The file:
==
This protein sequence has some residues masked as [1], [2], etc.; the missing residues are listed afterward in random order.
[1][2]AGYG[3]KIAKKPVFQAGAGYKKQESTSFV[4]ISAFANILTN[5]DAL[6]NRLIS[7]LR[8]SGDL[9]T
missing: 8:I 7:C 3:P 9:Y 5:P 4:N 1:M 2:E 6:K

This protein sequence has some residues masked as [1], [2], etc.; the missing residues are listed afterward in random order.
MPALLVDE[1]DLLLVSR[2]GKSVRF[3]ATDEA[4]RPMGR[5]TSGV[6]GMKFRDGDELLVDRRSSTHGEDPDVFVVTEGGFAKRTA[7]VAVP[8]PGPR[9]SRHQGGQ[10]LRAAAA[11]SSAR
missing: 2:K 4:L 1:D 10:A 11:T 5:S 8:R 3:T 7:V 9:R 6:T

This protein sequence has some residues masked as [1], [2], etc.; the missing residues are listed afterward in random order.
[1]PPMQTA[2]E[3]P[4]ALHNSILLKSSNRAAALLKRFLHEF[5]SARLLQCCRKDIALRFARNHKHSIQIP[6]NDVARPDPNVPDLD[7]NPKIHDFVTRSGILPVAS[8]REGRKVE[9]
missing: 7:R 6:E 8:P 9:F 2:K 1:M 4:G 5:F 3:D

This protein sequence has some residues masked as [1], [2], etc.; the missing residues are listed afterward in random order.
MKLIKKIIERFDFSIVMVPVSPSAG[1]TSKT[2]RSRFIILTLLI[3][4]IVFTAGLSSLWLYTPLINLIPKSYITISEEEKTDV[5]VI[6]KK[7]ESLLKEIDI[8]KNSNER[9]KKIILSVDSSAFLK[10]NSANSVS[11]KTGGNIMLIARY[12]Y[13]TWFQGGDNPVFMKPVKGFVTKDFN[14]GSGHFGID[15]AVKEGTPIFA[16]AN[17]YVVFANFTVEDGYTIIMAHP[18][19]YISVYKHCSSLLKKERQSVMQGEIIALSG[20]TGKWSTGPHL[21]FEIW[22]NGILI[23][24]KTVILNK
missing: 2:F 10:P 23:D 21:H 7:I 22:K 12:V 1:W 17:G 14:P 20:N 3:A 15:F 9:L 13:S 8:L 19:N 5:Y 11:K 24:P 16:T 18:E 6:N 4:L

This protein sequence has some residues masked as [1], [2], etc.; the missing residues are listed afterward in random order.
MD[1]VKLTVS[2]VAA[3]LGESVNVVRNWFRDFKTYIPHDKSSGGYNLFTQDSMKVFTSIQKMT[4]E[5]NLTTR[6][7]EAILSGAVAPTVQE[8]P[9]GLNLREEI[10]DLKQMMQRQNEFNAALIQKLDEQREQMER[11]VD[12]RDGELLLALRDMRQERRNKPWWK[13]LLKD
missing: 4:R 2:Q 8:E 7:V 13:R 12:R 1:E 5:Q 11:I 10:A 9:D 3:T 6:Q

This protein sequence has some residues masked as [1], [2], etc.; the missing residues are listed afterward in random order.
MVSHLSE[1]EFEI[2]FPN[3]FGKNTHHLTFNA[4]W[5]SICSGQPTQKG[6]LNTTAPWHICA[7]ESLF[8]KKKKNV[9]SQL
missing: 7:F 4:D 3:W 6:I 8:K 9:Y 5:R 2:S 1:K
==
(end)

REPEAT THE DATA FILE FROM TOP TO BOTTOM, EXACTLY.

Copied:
This protein sequence has some residues masked as [1], [2], etc.; the missing residues are listed afterward in random order.
[1][2]AGYG[3]KIAKKPVFQAGAGYKKQESTSFV[4]ISAFANILTN[5]DAL[6]NRLIS[7]LR[8]SGDL[9]T
missing: 8:I 7:C 3:P 9:Y 5:P 4:N 1:M 2:E 6:K

This protein sequence has some residues masked as [1], [2], etc.; the missing residues are listed afterward in random order.
MPALLVDE[1]DLLLVSR[2]GKSVRF[3]ATDEA[4]RPMGR[5]TSGV[6]GMKFRDGDELLVDRRSSTHGEDPDVFVVTEGGFAKRTA[7]VAVP[8]PGPR[9]SRHQGGQ[10]LRAAAA[11]SSAR
missing: 2:K 4:L 1:D 10:A 11:T 5:S 8:R 3:T 7:V 9:R 6:T

This protein sequence has some residues masked as [1], [2], etc.; the missing residues are listed afterward in random order.
[1]PPMQTA[2]E[3]P[4]ALHNSILLKSSNRAAALLKRFLHEF[5]SARLLQCCRKDIALRFARNHKHSIQIP[6]NDVARPDPNVPDLD[7]NPKIHDFVTRSGILPVAS[8]REGRKVE[9]
missing: 7:R 6:E 8:P 9:F 2:K 1:M 4:G 5:F 3:D

This protein sequence has some residues masked as [1], [2], etc.; the missing residues are listed afterward in random order.
MKLIKKIIERFDFSIVMVPVSPSAG[1]TSKT[2]RSRFIILTLLI[3][4]IVFTAGLSSLWLYTPLINLIPKSYITISEEEKTDV[5]VI[6]KK[7]ESLLKEIDI[8]KNSNER[9]KKIILSVDSSAFLK[10]NSANSVS[11]KTGGNIMLIARY[12]Y[13]TWFQGGDNPVFMKPVKGFVTKDFN[14]GSGHFGID[15]AVKEGTPIFA[16]AN[17]YVVFANFTVEDGYTIIMAHP[18][19]YISVYKHCSSLLKKERQSVMQGEIIALSG[20]TGKWSTGPHL[21]FEIW[22]NGILI[23][24]KTVILNK
missing: 2:F 10:P 23:D 21:H 7:I 22:K 12:V 1:W 17:G 14:P 20:N 3:A 15:F 9:L 13:S 8:L 19:N 5:Y 11:K 24:P 16:T 18:E 6:N 4:L

This protein sequence has some residues masked as [1], [2], etc.; the missing residues are listed afterward in random order.
MD[1]VKLTVS[2]VAA[3]LGESVNVVRNWFRDFKTYIPHDKSSGGYNLFTQDSMKVFTSIQKMT[4]E[5]NLTTR[6][7]EAILSGAVAPTVQE[8]P[9]GLNLREEI[10]DLKQMMQRQNEFNAALIQKLDEQREQMER[11]VD[12]RDGELLLALRDMRQERRNKPWWK[13]LLKD
missing: 4:R 2:Q 8:E 7:V 13:R 12:R 1:E 5:Q 11:I 10:A 9:D 3:T 6:Q

This protein sequence has some residues masked as [1], [2], etc.; the missing residues are listed afterward in random order.
MVSHLSE[1]EFEI[2]FPN[3]FGKNTHHLTFNA[4]W[5]SICSGQPTQKG[6]LNTTAPWHICA[7]ESLF[8]KKKKNV[9]SQL
missing: 7:F 4:D 3:W 6:I 8:K 9:Y 5:R 2:S 1:K